Read chapter 7 and Answer the following questions:1. Your firm regularly sells to customers in Germany, Poland, Japan, Canada, and Venezuela. How would you evaluate the creditworthiness of firms in each of these countries? How would the credit risk differ in each of these countries? What sources of information would you use? Under what circumstances would you consider selling to firms in these countries without a letter of credit? In which of these countries would you want an American bank to confirm the buyer’s letter of credit? Why? What additional protection does confirming the credit provide?
2. An advising bank presents documents to you for payment. How would you respond to each of the following discrepancies? Explain your answers.
a. The letter of credit calls for an ocean bill of lading. The seller presents a trucker’s bill of lading showing shipment to an ocean port.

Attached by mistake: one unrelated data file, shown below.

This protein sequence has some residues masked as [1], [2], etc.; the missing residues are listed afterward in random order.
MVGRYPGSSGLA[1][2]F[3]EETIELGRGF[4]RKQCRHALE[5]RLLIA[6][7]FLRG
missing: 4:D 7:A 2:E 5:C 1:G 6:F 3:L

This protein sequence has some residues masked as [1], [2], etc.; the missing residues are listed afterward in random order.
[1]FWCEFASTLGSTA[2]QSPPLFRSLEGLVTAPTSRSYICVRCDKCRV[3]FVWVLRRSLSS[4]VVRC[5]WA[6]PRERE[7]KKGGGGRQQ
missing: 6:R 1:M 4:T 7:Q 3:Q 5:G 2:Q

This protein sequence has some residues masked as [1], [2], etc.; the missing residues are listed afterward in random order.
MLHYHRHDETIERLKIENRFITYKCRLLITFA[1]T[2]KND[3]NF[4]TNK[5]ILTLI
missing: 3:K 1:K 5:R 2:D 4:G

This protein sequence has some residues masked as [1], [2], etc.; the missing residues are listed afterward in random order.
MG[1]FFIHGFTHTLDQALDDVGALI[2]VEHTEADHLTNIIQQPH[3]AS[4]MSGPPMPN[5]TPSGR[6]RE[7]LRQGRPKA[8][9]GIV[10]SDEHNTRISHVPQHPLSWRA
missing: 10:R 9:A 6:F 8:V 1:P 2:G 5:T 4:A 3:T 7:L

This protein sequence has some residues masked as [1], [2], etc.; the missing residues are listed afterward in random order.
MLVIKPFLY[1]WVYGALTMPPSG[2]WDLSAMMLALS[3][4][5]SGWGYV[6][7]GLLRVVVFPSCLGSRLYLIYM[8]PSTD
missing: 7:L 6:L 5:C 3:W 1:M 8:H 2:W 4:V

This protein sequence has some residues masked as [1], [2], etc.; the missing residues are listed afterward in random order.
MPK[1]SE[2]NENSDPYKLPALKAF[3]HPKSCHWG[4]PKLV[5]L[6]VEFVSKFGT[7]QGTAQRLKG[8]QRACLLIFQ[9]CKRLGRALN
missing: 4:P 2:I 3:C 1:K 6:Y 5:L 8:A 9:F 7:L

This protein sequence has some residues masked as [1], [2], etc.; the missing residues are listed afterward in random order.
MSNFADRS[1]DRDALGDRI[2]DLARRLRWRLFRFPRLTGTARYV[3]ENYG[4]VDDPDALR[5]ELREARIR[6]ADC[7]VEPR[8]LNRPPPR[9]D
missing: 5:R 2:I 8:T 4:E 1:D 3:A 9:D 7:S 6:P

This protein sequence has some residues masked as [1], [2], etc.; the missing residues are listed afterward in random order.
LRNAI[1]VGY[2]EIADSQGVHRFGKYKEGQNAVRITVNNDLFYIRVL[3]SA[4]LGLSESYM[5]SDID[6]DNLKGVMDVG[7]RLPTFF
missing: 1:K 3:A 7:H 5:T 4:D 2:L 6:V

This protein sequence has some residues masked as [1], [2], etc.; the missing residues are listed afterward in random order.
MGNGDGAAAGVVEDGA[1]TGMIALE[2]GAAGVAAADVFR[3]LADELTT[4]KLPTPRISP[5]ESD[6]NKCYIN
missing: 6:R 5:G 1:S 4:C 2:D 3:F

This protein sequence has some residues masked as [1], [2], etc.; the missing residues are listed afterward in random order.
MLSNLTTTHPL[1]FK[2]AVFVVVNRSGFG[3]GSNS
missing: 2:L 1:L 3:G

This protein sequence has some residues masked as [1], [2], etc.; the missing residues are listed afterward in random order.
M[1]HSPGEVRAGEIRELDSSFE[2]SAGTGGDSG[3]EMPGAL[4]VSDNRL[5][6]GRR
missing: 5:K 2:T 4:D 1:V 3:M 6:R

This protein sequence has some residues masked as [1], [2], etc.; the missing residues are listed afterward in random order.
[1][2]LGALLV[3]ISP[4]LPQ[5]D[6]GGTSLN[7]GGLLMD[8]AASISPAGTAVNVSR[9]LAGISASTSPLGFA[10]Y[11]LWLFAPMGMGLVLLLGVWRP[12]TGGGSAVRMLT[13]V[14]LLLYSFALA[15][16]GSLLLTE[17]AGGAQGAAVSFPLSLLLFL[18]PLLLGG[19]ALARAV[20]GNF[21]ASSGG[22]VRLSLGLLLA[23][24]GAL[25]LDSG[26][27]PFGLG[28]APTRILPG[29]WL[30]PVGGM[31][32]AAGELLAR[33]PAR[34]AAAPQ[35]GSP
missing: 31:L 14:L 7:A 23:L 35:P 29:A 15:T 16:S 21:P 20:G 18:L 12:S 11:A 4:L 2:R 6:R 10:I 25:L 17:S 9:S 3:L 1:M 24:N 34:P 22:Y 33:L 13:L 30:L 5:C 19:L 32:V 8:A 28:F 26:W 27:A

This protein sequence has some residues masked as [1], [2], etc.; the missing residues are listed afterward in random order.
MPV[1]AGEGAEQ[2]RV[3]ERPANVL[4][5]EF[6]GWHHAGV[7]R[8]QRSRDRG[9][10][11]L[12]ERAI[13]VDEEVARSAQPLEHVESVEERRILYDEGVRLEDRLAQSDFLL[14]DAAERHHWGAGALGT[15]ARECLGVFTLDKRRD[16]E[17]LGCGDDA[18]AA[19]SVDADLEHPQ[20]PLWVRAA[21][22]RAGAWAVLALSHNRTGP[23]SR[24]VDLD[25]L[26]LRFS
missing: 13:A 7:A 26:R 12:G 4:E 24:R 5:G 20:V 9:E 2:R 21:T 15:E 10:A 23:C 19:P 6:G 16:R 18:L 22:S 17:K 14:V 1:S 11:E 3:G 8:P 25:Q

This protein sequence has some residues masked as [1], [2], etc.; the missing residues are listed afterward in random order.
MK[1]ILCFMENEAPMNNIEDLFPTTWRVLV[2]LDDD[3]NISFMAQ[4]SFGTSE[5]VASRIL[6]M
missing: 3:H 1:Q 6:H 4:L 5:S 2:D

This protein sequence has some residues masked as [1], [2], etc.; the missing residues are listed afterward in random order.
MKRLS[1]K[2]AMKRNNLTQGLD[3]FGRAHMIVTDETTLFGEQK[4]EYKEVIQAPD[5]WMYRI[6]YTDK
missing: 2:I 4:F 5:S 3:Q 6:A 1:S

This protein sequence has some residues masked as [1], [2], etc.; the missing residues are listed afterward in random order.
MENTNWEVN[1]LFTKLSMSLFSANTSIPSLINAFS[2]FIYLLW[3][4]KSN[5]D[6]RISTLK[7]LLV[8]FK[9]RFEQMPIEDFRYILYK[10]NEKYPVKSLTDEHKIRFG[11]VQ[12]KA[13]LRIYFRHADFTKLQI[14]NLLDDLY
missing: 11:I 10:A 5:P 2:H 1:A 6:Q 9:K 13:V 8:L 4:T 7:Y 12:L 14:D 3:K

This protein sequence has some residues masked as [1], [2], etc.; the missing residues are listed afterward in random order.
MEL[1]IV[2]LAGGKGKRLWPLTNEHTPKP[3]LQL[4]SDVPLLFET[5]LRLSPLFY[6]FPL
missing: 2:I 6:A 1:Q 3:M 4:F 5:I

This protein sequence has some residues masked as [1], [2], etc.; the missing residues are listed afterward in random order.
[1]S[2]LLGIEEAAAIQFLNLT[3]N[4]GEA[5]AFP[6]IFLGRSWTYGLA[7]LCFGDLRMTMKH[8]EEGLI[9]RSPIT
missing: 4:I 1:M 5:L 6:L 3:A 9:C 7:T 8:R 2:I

b. The sales contract and the letter of credit call for shipment of “Soda Ash Light.” The invoice shows shipment of “Soda Ash Light,” but the bill of lading describes the shipment as “Soda Ash.”
c. The letter of credit calls for shipment of 1,000 kilograms. The invoice shows shipment of an equal amount in pounds.
d. The CIF contract with the letter of credit calls for onboard bill of lading to be dated by December 20. The bill of lading is dated December 20, but the insurance policy is dated December 21.
The professor said Fully discuss all aspects of both problems – including definitions of all legal terms and concepts, and legal analyses of issues. I especially remind you of the independence principle and the rule of strict compliance, and of Exhibit 7.4 (“Common Discrepancies Found in Documentation”).
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